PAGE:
Livonia–March 13â€”American Muslims have made inroads institutionally, with established mosques, advocacy groups, and media. There are also fledgling efforts to build funeral services and graveyards and other necessary forms of care. But the next level of institution building is to create self-sufficiency in medical and other care.
One group which has begun the work of providing community and social and medical services to Muslims is Muslim Family Services, a devision of ICNA Relief.
Muslim Family Services held a fundraiser on Saturday night at the Radisson Hotel in Livonia, hosting about 250 people for an evening which celebrated the accomplishments and looked at the future goals of the organization.
Muslim Family Services is led most prominently by Dr. Ali Suleiman, Ph.D, who studied at the University of Michigan and at the University of Madina Saudi Arabia. Dr. Asim Hussain (not to be confused with keynote speaker Altaf Husain), professor of Wayne State University, is also involved. Mr. Yousuf Vaid is also prominently involved. The organization focuses largely on providing social services, mainly specializing in marriage counseling, but also providing many other services including subsidizing funeral payments and providing food and other emergency care to Muslims in need.
The fundraising dinner began with Maghrib prayer, followed by a welcome by the MC Yousuf Vaid, followed by recitation of Qur`an by a young man, Nadeem Gulam, then dinner. Then there was a slide presentation by Steve Hernandez on the accomplishments of Muslim Family Services, followed by a keynote speech by Harvard Professor, Dr. Altaf Husain. Finally there was a fundraiser and a closing duâ€™a.
Mr. Hernandez spoke movingly of the accomplishments of Muslim Family Services, pointing out its cooperation with other groups, and its work to support the communityâ€™s education, activities to minimize family violence (in coordination with ACCESS and the State of Michigan and Wayne County), counseling of individuals, families, pre-marital and marital counseling, psychological counseling, anger management, and substance abuse counseling.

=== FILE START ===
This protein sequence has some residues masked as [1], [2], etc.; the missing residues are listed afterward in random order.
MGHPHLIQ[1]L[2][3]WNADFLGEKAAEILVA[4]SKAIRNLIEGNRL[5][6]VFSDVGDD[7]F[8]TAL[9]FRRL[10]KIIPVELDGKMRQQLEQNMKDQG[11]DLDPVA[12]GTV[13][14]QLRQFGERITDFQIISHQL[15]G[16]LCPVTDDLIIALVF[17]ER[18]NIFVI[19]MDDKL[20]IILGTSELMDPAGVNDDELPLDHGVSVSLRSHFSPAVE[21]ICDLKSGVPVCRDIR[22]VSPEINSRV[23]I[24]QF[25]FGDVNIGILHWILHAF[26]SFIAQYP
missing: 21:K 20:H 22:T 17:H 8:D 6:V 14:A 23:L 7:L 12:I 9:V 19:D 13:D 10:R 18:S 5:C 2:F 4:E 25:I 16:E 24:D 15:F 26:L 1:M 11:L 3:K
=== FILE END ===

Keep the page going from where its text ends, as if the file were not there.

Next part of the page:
He spoke movingly about MFSâ€™s Janaza fund, which provides about seven funerals per year, at a cost of $3,000 each.
Dr. Altaf Husain also spoke movingly, focusing more on the future of Muslim healthcare in the United States, pointing out that the Muslim community faces similar challenges to those faced before by Catholics and Jews (such as dietary restrictions, discrimination, refused treatment, predatory missionary work by those who see vulnerable people of a different religion, and cultural conflicts)–who in the 1850s responded by building their own hospitals which exist to this day. Husain emphasized one such hospital, Mt. Sinai, which had its origins in the need of Jews to respond to the above challenges, but which now serves the wider community.
Muslim Family Services emphasized that they provide services in a professional and confidential manner, and invited all Muslims facing issues to come to them for assistance.